Robinhood, TD Ameritrade Receive Backlash For Restricting Trading of Game Stop, AMC Stocks

Robinhood, TD Ameritrade Receive Backlash For Restricting Trading of Game Stop, AMC Stocks

Social media has its pros and cons. One of the pros is that it unveiled the mystique of the stock market and we’re seeing more young people trade.

Wednesday was an interesting day for the stock market because AMC (AMC), BlackBerry (BB), Bed Bath and Beyond (BBBY), Express (EXPR), Koss (KOSS), Naked Brand Corp (NAKD), and Nokia (NOK) all skyrocketed because of a Reddit forum called Wall Street Bets.

What Happened?

A Wall Street bet user noticed that a hedge fund was selling the stocks short and placing put options (betting that the stock will go down) and convinced his community to buy those shares. For example, the Reddit users bought shares of Game Stop, and this caused Game Stop shares to shoot up from $17 to $270 as of Wednesday afternoon. This put the hedge fund in financial distress because the stock was moving in the opposite direction of their bet for no reason other than people forming a union.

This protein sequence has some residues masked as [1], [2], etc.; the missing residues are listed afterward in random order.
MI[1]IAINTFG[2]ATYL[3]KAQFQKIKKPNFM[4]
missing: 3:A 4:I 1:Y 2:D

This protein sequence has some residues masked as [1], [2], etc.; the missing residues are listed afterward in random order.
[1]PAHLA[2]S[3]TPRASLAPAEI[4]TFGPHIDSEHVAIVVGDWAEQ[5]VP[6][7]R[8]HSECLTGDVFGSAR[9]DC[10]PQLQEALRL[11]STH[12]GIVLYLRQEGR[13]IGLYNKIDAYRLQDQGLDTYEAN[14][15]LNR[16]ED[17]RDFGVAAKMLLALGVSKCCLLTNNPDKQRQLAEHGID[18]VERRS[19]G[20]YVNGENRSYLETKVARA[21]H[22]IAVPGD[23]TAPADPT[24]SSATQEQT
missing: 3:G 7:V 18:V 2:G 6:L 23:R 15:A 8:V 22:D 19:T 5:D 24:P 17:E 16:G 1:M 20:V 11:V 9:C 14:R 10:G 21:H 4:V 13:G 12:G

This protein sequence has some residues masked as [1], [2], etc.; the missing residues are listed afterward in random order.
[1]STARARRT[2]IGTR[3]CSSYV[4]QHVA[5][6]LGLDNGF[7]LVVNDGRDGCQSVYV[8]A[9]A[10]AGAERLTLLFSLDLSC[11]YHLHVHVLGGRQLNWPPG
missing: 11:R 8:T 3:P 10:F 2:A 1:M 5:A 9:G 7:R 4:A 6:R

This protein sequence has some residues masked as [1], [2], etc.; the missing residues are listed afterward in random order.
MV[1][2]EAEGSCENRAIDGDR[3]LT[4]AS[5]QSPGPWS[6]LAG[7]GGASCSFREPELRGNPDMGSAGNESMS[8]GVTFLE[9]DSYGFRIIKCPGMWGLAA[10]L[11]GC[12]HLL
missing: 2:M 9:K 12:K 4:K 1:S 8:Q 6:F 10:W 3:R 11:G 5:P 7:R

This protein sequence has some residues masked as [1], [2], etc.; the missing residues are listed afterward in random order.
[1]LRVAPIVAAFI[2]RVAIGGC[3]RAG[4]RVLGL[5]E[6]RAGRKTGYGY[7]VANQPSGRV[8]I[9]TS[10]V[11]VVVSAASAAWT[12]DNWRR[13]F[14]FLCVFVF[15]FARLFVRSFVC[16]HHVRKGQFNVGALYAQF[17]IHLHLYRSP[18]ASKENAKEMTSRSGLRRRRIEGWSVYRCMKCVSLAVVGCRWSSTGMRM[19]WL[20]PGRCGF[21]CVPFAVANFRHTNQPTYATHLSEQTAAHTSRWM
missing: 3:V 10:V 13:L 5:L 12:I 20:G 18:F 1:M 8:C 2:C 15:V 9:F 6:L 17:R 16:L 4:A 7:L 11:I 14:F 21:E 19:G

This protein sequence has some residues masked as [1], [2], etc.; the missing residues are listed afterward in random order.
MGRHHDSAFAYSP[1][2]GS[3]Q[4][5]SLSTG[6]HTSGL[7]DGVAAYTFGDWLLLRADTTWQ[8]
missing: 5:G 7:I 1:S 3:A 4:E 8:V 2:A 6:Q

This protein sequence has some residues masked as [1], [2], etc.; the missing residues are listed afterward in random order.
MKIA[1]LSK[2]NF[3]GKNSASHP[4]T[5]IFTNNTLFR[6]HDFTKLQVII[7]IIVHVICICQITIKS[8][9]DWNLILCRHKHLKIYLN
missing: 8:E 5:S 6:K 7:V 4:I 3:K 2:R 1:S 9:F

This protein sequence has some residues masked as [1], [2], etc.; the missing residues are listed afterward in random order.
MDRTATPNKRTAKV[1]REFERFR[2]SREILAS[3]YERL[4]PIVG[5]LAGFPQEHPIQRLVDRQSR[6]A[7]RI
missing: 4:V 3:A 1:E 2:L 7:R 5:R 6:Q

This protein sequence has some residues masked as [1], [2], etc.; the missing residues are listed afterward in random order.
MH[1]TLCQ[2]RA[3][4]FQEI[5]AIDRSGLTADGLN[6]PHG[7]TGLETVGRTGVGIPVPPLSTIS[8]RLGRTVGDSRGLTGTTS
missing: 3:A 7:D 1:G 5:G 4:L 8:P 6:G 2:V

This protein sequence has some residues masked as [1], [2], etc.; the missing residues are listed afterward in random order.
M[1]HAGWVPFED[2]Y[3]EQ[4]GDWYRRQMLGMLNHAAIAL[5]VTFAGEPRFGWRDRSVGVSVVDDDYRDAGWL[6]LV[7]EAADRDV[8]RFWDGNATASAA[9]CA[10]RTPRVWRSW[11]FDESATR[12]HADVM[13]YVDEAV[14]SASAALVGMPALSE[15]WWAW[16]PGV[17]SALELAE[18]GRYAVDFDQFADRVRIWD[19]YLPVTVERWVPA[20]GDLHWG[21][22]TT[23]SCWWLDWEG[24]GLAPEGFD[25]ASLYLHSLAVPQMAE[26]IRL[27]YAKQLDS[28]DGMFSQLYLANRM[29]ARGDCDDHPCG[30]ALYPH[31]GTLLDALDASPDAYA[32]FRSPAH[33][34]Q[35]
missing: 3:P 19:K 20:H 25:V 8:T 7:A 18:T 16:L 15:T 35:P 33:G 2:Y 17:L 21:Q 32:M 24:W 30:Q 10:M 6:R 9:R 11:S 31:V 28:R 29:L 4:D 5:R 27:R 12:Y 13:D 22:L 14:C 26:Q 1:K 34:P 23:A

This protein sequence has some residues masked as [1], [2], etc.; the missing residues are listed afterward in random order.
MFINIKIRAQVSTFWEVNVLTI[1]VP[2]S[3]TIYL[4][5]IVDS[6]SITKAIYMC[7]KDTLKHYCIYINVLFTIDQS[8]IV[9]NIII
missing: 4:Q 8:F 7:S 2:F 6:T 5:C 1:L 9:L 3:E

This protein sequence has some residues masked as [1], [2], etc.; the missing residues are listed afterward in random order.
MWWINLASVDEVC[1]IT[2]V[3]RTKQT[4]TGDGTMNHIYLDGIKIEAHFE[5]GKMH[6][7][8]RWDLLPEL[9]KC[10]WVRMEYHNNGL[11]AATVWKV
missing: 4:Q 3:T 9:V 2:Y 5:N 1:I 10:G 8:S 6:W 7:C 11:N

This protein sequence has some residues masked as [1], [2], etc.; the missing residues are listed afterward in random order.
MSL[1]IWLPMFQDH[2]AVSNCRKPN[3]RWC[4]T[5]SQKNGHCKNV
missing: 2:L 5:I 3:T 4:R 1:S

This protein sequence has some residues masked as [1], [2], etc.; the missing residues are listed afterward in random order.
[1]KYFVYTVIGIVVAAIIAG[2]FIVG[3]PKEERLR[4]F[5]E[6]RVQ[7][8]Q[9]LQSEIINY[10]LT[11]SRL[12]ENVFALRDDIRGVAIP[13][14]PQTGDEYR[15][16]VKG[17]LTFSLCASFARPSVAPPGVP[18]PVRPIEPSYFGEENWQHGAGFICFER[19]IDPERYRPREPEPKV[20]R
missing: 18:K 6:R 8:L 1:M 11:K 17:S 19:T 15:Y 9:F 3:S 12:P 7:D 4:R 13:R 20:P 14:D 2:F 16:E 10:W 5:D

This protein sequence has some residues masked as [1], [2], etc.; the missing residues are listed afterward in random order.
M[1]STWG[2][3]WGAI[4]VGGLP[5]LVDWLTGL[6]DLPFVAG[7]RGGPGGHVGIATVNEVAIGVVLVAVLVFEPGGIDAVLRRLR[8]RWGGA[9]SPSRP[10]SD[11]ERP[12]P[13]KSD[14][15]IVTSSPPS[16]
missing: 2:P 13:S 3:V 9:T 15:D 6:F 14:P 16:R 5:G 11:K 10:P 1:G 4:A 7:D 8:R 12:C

Money Talks, Bullsh*t Walks

Robinhood, TD Ameritrade, and other “free” trading apps shut down the option to buy the hot stocks. People are speculating that the hedge fund put pressure on the companies to prohibit the ability to buy the aforementioned shares after losing billions.

“We continuously monitor the markets and make changes where necessary. In light of recent volatility, we are restricting transactions for certain securities to position closing only,” Robinhood wrote in a blog post.

This move did not sit well with many people. “Yo this is a fucking CRIME what @RobinhoodApp is doing DO NOT SELL!!! HOLD THE LINE… WTF,” Ja Rule tweeted.”

Meanwhile, ‘Do Not Sell’ trends as others who had a chance to buy the stocks fight to stay where the money reside.

What’s Next?

The hedge fund was already bailed out less than a day after a 30% loss totaling about $2.75 billion.

It’s upsetting me and my homegirls because we’re almost a year into the pandemic and we’re still waiting for a second $1,400 that was originally supposed to be $2,000.

America has always been a tale of two cities but this entire movement is the digital, more effective version of the 2008 Occupy Wall Street.

It’s truly difficult to predict what’s next, but this is a symbol of the strength of the people when we join forces.